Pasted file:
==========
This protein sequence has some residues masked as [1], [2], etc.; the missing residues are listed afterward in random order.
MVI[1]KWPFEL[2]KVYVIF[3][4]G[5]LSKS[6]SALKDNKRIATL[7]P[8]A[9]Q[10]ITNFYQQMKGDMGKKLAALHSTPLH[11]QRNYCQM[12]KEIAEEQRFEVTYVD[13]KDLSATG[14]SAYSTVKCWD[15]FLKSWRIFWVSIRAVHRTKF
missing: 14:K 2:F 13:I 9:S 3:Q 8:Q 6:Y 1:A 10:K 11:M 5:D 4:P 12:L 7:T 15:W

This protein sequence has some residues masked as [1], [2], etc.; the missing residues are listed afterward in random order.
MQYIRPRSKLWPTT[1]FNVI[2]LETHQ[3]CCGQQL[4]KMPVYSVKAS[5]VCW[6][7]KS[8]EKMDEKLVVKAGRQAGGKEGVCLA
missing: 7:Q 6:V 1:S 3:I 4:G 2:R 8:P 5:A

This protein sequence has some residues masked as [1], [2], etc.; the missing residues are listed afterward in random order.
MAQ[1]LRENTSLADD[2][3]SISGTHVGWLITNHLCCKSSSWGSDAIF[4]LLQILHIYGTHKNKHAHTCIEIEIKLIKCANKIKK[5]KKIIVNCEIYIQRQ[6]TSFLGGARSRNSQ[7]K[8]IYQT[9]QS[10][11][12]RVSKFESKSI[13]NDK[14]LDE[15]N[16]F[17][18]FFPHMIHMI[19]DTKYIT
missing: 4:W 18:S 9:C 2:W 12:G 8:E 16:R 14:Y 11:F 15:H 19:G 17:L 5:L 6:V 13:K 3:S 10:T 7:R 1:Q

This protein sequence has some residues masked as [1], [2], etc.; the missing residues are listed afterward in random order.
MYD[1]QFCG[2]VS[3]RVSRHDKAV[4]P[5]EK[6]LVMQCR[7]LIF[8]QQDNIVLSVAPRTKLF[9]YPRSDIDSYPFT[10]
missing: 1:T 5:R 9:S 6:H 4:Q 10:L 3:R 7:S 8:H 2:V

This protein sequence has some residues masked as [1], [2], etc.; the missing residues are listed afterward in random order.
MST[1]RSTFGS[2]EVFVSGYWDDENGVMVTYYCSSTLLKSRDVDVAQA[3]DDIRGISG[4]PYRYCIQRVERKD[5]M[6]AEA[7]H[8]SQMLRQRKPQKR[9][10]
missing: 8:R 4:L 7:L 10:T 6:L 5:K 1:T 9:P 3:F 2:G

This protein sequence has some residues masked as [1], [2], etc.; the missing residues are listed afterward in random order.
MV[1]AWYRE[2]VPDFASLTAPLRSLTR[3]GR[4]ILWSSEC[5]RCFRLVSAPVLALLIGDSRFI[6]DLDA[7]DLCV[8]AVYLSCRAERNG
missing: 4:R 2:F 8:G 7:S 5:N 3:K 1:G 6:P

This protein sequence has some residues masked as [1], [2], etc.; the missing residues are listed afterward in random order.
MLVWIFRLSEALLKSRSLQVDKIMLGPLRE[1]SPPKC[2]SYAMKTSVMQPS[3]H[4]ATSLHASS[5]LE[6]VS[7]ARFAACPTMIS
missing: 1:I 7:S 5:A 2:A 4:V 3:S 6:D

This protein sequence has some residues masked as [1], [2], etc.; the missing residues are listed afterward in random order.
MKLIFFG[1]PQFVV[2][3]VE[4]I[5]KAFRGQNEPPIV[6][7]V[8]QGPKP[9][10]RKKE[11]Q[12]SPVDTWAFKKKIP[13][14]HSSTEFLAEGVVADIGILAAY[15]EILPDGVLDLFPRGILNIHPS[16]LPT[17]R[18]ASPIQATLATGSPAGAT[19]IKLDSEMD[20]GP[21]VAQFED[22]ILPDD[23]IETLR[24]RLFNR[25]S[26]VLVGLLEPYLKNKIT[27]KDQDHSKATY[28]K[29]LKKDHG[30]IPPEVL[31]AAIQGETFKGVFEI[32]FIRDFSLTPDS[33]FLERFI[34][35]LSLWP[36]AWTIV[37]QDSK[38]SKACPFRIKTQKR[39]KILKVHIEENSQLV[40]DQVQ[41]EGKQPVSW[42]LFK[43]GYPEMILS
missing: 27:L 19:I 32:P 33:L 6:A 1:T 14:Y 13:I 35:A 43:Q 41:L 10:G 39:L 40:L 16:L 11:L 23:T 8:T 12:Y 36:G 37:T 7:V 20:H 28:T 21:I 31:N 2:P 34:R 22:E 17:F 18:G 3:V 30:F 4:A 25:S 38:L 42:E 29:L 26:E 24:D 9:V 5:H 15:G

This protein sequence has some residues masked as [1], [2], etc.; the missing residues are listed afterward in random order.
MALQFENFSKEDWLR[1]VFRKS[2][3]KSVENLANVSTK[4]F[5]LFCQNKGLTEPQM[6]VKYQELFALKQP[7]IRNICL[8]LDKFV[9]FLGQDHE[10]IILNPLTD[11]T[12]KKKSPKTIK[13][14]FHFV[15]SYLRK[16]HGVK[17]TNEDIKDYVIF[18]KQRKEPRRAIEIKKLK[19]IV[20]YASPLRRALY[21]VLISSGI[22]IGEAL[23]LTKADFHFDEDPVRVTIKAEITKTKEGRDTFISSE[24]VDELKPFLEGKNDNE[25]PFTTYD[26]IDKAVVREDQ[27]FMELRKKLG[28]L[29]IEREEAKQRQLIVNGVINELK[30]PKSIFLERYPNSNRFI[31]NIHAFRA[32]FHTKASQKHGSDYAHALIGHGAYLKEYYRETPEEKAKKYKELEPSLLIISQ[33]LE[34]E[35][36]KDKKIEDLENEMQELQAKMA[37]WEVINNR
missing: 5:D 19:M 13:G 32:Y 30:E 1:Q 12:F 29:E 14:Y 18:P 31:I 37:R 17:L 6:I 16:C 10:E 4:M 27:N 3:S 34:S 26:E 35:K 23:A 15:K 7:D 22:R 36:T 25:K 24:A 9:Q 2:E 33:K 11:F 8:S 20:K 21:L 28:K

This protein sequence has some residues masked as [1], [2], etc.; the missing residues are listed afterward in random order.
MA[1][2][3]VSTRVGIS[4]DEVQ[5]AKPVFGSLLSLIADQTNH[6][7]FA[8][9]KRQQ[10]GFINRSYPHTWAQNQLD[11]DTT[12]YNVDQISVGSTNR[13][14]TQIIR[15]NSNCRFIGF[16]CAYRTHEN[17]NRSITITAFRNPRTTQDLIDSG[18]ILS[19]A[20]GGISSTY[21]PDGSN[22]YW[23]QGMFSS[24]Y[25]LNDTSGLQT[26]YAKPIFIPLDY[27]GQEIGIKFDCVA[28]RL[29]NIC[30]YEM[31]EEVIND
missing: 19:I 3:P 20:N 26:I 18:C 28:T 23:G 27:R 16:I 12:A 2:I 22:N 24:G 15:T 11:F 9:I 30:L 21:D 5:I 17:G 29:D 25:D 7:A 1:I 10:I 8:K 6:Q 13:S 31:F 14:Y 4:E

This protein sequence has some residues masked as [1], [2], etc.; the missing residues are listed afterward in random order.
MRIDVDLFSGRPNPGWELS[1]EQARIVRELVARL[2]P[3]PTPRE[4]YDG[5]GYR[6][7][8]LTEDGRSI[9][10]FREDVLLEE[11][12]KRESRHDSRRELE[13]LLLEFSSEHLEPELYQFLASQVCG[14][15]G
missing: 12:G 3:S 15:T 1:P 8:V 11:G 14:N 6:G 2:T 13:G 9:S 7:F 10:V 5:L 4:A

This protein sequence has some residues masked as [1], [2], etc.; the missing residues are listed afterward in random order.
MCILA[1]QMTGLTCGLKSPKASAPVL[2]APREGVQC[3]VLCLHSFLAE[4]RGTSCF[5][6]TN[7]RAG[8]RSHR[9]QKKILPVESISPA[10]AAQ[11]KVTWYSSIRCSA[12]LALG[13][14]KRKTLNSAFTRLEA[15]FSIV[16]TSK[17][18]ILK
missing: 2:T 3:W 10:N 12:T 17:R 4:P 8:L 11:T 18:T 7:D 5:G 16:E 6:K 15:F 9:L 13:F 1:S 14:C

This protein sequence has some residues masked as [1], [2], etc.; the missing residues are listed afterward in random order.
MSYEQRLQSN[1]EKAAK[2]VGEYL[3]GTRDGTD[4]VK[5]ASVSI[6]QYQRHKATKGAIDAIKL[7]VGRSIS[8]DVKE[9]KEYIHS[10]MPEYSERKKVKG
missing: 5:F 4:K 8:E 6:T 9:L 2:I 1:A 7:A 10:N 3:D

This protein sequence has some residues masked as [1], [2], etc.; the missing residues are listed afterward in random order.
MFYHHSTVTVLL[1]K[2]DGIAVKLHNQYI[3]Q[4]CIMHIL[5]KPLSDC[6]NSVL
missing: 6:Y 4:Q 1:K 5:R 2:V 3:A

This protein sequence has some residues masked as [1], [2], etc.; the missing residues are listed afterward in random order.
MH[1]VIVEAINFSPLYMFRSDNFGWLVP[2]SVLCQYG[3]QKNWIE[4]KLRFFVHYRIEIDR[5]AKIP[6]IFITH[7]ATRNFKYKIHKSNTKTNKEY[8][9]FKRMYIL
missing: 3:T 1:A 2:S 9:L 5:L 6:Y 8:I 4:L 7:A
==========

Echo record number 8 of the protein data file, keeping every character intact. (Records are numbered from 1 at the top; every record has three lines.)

This protein sequence has some residues masked as [1], [2], etc.; the missing residues are listed afterward in random order.
MKLIFFG[1]PQFVV[2][3]VE[4]I[5]KAFRGQNEPPIV[6][7]V[8]QGPKP[9][10]RKKE[11]Q[12]SPVDTWAFKKKIP[13][14]HSSTEFLAEGVVADIGILAAY[15]EILPDGVLDLFPRGILNIHPS[16]LPT[17]R[18]ASPIQATLATGSPAGAT[19]IKLDSEMD[20]GP[21]VAQFED[22]ILPDD[23]IETLR[24]RLFNR[25]S[26]VLVGLLEPYLKNKIT[27]KDQDHSKATY[28]K[29]LKKDHG[30]IPPEVL[31]AAIQGETFKGVFEI[32]FIRDFSLTPDS[33]FLERFI[34][35]LSLWP[36]AWTIV[37]QDSK[38]SKACPFRIKTQKR[39]KILKVHIEENSQLV[40]DQVQ[41]EGKQPVSW[42]LFK[43]GYPEMILS
missing: 27:L 19:I 32:P 33:L 6:A 1:T 14:Y 13:I 35:A 43:Q 41:L 10:G 39:L 40:L 16:L 11:L 23:T 8:T 12:Y 36:G 37:T 7:V 20:H 28:T 21:I 31:N 2:P 34:R 22:E 17:F 18:G 3:V 30:F 4:A 25:S 38:L 42:E 29:L 26:E 24:D 9:V 5:H 15:G